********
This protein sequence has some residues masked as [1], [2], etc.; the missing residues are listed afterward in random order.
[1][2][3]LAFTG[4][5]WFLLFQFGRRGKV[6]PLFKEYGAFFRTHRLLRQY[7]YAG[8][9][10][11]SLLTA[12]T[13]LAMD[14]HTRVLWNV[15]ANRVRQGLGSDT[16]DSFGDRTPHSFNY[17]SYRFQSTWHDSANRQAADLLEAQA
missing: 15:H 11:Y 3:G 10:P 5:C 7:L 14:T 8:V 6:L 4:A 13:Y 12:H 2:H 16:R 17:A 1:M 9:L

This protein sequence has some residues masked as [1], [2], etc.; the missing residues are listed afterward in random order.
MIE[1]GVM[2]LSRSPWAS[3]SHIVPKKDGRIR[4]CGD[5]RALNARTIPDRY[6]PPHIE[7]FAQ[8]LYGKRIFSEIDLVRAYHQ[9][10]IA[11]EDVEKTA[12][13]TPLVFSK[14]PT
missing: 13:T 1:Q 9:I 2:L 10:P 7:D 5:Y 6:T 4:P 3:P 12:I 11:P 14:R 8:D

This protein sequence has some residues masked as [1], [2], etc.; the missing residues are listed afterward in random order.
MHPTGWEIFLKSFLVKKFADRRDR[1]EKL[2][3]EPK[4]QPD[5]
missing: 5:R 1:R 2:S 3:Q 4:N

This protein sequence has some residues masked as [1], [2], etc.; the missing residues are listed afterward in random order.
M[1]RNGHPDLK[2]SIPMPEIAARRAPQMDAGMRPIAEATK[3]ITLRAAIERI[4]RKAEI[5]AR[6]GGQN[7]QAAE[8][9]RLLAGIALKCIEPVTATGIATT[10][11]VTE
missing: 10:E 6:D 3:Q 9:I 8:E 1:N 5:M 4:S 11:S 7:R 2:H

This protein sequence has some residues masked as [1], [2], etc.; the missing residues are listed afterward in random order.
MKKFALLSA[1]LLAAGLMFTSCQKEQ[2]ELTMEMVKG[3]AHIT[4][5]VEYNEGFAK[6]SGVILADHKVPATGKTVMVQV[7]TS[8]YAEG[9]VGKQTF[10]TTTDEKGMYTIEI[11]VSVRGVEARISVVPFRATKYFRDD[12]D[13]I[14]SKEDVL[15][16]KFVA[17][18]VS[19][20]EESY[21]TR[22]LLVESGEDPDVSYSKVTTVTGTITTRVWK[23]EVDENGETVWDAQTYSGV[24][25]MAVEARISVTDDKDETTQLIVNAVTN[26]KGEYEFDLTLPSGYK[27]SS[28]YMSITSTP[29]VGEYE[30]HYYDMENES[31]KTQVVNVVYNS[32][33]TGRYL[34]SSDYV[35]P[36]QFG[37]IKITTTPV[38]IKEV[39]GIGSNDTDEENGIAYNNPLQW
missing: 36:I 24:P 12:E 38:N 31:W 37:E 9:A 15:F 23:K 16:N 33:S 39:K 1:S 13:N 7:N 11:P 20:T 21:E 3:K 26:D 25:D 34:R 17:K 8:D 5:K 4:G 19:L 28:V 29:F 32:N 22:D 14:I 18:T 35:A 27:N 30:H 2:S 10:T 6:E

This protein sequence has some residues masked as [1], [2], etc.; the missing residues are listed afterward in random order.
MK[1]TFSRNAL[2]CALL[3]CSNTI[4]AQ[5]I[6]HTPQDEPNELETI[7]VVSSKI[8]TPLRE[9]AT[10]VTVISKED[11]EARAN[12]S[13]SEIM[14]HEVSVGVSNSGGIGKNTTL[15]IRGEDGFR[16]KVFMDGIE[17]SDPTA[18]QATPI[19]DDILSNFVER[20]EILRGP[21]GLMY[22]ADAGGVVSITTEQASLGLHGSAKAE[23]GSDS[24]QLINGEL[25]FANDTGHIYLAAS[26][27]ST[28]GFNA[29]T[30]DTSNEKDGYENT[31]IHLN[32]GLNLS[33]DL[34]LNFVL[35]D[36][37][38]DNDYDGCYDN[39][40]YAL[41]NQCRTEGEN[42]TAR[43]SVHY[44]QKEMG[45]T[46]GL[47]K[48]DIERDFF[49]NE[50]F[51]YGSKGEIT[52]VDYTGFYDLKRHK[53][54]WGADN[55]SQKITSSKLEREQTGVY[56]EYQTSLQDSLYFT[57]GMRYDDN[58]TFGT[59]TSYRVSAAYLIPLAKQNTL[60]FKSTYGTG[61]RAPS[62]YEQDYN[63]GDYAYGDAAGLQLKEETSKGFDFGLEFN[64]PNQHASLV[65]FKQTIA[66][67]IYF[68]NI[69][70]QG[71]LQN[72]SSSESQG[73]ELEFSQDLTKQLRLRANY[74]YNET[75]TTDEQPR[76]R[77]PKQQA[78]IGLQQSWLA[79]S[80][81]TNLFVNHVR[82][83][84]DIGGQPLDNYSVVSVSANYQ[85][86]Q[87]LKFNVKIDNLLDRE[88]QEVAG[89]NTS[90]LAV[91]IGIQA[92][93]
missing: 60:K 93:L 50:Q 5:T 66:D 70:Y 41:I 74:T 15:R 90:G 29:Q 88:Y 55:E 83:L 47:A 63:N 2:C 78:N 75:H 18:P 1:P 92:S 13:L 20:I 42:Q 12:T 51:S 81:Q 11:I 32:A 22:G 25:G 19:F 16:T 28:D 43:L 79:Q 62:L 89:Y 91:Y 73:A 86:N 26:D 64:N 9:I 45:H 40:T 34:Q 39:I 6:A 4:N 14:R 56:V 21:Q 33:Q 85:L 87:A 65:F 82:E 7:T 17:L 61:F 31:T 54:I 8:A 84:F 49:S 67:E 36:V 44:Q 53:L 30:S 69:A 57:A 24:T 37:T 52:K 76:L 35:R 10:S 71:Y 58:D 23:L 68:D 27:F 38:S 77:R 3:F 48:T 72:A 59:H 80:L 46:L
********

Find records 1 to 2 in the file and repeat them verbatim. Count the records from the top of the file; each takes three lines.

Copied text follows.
This protein sequence has some residues masked as [1], [2], etc.; the missing residues are listed afterward in random order.
[1][2][3]LAFTG[4][5]WFLLFQFGRRGKV[6]PLFKEYGAFFRTHRLLRQY[7]YAG[8][9][10][11]SLLTA[12]T[13]LAMD[14]HTRVLWNV[15]ANRVRQGLGSDT[16]DSFGDRTPHSFNY[17]SYRFQSTWHDSANRQAADLLEAQA
missing: 15:H 11:Y 3:G 10:P 5:C 7:L 14:T 8:V 6:L 4:A 13:Y 12:H 2:H 16:R 17:A 1:M 9:L

This protein sequence has some residues masked as [1], [2], etc.; the missing residues are listed afterward in random order.
MIE[1]GVM[2]LSRSPWAS[3]SHIVPKKDGRIR[4]CGD[5]RALNARTIPDRY[6]PPHIE[7]FAQ[8]LYGKRIFSEIDLVRAYHQ[9][10]IA[11]EDVEKTA[12][13]TPLVFSK[14]PT
missing: 13:T 1:Q 9:I 2:L 10:P 7:D 5:Y 6:T 4:P 3:P 12:I 11:P 14:R 8:D